It’s easy to get caught up in the moment when things are not going the way you would like them to. Problem areas are always more visible than what is actually working. We get more attached to the problems because they are at odds with what we intended. When we intend for something to go a certain way and the result is less than desirable, it doesn’t feel good. When we make plans and set out on a path, we are emotionally invested in that plan. Anything we spend time thinking about and make the effort to execute on is tied to emotions.
At the beginning of a year, it is easy to say that we are going to make this year different. Perhaps the previous year was ok, but we did not achieve what we had desired. Now that it is a new year, decide this year will be different. Just by doing that, we minimize what actually did go well that year before. It is very easy to focus on what didn’t get done, or what went wrong than it is to focus on what was great.
The last few years I have felt that I could be doing more. There are many areas of my life where I know I am doing more than average, but I also know that I being lazy in some of those areas. Here are a couple of examples.
I have not been consistent with my fitness for years now. I have made several excuses that mostly revolve around getting older and not feeling that great. I have had a few minor health issues that I have let affect me more than they should have. I have more responsibility than before, which requires more work, both at home and at the office. At the end of the day, I go to the couch and spend the last hour or two relaxing by spending time on my phone or watching tv with my wife. I often don’t end up going to bed early enough to get up and go to the gym before my family wakes up.
To start of 2016 with a bang, we received a 30-day notice to vacate the home we are renting. This came out of nowhere as we take excellent care of the property and have never been late on rent. A few days before Christmas we received a rental increase notice that was to begin on the first of the year. I contested the notice because 30-days notice must be given to increase rent. They then quickly responded with a 30-day notice to vacate. The 30-day notice to vacate is also unlawful because we have lived in the home over a year, which entitles us to a 60-day notice.
It is too easy to focus on the problems at hand and to file away the good things that happened. I often have to take a step back and look at the current situation from a different perspective. I try to think about it as if it was a year from now. I have had some hard situations in life and looking back on them from current day is a lot easier than it was going through them at the time.
It is now getting to the end of January and we have not been able to find a house similar to the size and location of the house we currently live in. We are looking at moving into a smaller home, or a rent increase of $400. There are not a lot of available rentals out there right now.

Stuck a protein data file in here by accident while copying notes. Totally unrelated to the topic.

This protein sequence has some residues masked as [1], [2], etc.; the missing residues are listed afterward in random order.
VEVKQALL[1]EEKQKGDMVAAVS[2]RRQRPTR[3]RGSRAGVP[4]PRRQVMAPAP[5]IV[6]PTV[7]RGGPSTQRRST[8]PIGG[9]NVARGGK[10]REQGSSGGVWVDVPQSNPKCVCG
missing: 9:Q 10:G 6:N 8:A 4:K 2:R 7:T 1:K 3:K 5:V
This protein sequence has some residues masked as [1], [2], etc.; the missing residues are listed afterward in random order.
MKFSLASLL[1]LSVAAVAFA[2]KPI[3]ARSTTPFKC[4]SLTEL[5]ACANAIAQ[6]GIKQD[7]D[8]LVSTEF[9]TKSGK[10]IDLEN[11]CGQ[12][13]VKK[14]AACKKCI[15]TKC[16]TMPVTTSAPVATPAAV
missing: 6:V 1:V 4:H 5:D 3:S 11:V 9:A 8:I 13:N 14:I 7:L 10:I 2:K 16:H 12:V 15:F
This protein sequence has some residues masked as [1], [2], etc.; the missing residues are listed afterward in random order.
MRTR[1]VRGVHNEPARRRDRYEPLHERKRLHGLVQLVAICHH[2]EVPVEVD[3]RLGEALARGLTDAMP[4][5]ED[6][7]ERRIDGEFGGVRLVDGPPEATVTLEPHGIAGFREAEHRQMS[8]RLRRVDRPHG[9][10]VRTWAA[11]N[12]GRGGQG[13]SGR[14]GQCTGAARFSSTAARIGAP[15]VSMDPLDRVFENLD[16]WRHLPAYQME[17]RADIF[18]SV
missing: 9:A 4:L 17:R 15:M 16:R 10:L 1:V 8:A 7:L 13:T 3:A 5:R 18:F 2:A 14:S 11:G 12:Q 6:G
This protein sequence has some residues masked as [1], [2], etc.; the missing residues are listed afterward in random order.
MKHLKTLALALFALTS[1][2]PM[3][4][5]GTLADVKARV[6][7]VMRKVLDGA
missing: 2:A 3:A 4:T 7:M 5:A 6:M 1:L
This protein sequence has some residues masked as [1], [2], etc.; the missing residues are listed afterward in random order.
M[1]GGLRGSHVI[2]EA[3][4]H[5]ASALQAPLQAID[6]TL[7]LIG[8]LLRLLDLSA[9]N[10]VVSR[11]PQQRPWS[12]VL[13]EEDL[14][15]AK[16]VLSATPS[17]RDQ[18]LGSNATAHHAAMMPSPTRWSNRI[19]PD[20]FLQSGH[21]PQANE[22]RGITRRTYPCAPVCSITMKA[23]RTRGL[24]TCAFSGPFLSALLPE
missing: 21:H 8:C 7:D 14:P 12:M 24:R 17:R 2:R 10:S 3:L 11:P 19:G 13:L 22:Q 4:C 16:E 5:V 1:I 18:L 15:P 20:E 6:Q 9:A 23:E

At the gym this morning, I was thinking to myself about my housing situation and I found myself being thankful. If my wife and I had done what most of our friends did right after getting married, which was buy a home. We would be paying close to double of what we are currently paying in rent for a home that we would have bought when housing prices were still quite high. We may have to move in the next few weeks into a home that is more expensive than our current situation, but that is still better than paying for a home that lost 50% or more of its value in the crash. Moving will cost us money, but we have savings that we can borrow from if we need to. It is all about the perspective you take on a situation.
There are silver linings in everything. I know that sounds cliché since the movie with a similar title came out, but it’s true. Instead of looking at the current situation and dreading all that is involved with moving, I am choosing to look at the situation as if it was six months from now. We will be in a home and settled in. We will have met a few neighbors and frequented the nearby park. I will have gotten used to driving a new way to work each day.
As far as fitness goes, I have to take the same approach. I am choosing to look at myself as if it was a year from now which includes being at my target weight, starting each day with a run and eating healthier. I am the type of person who makes a decision to do something and makes a complete 180 to get there if need be. The problem with making an abrupt 180 is that if you do it too fast, you get dizzy. If you get dizzy, you can’t focus on all that is required to sustain that kind of change in your life. Some can pull it off, but I now have the experience now that has taught me that it is hard to do with a family. You cannot disrupt everybody else’s schedule and diet just to change your own.
Though I have learned to see the silver lining in some aspects of life, I am far from being able to see it in everything. I am not the kind of person who worries about things, but I do carry some stress during situations inside of me. I need to be better at recognizing the positive aspects of a situation before even allowing the negative aspects to attach themselves.
What is your process for looking at the positive? What do you do to get yourself out of the funk so you can see clearly and focus on moving forward?
<small>Photo Credit: Eliora Henzler</small>